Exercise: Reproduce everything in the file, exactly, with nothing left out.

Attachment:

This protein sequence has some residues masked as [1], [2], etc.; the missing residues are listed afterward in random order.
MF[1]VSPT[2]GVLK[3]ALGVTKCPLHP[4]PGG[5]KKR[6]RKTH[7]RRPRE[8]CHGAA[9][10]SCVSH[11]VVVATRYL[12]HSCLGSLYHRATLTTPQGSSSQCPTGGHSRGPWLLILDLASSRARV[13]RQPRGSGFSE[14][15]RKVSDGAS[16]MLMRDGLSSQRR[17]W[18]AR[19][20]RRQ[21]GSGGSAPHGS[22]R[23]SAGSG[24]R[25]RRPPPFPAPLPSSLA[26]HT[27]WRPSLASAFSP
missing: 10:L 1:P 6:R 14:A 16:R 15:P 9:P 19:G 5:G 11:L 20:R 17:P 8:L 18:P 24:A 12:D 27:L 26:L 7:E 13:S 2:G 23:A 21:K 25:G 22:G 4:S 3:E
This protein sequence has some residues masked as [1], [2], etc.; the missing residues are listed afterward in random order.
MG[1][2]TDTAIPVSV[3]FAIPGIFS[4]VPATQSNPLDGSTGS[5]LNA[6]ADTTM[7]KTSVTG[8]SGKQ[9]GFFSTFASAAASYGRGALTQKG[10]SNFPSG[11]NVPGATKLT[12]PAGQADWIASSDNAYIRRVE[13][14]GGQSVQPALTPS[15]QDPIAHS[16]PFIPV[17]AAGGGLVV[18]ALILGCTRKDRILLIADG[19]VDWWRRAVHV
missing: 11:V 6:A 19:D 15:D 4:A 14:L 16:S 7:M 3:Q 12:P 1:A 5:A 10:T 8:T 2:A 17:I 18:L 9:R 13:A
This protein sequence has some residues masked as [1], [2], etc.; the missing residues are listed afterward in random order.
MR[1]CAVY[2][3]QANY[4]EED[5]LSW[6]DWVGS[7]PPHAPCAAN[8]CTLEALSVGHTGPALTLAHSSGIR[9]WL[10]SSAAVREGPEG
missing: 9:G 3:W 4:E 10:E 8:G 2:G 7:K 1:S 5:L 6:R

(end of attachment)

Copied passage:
This protein sequence has some residues masked as [1], [2], etc.; the missing residues are listed afterward in random order.
MF[1]VSPT[2]GVLK[3]ALGVTKCPLHP[4]PGG[5]KKR[6]RKTH[7]RRPRE[8]CHGAA[9][10]SCVSH[11]VVVATRYL[12]HSCLGSLYHRATLTTPQGSSSQCPTGGHSRGPWLLILDLASSRARV[13]RQPRGSGFSE[14][15]RKVSDGAS[16]MLMRDGLSSQRR[17]W[18]AR[19][20]RRQ[21]GSGGSAPHGS[22]R[23]SAGSG[24]R[25]RRPPPFPAPLPSSLA[26]HT[27]WRPSLASAFSP
missing: 10:L 1:P 6:R 14:A 16:R 15:P 9:P 19:G 5:G 11:L 20:R 17:P 8:L 18:P 24:A 12:D 27:L 26:L 7:E 13:S 2:G 23:A 21:K 25:G 22:G 4:S 3:E
This protein sequence has some residues masked as [1], [2], etc.; the missing residues are listed afterward in random order.
MG[1][2]TDTAIPVSV[3]FAIPGIFS[4]VPATQSNPLDGSTGS[5]LNA[6]ADTTM[7]KTSVTG[8]SGKQ[9]GFFSTFASAAASYGRGALTQKG[10]SNFPSG[11]NVPGATKLT[12]PAGQADWIASSDNAYIRRVE[13][14]GGQSVQPALTPS[15]QDPIAHS[16]PFIPV[17]AAGGGLVV[18]ALILGCTRKDRILLIADG[19]VDWWRRAVHV
missing: 11:V 6:A 19:D 15:D 4:A 14:L 16:S 7:M 3:Q 12:P 1:A 5:A 10:T 8:T 2:A 17:I 18:L 9:R 13:A
This protein sequence has some residues masked as [1], [2], etc.; the missing residues are listed afterward in random order.
MR[1]CAVY[2][3]QANY[4]EED[5]LSW[6]DWVGS[7]PPHAPCAAN[8]CTLEALSVGHTGPALTLAHSSGIR[9]WL[10]SSAAVREGPEG
missing: 9:G 3:W 4:E 10:E 8:G 2:G 7:K 1:S 5:L 6:R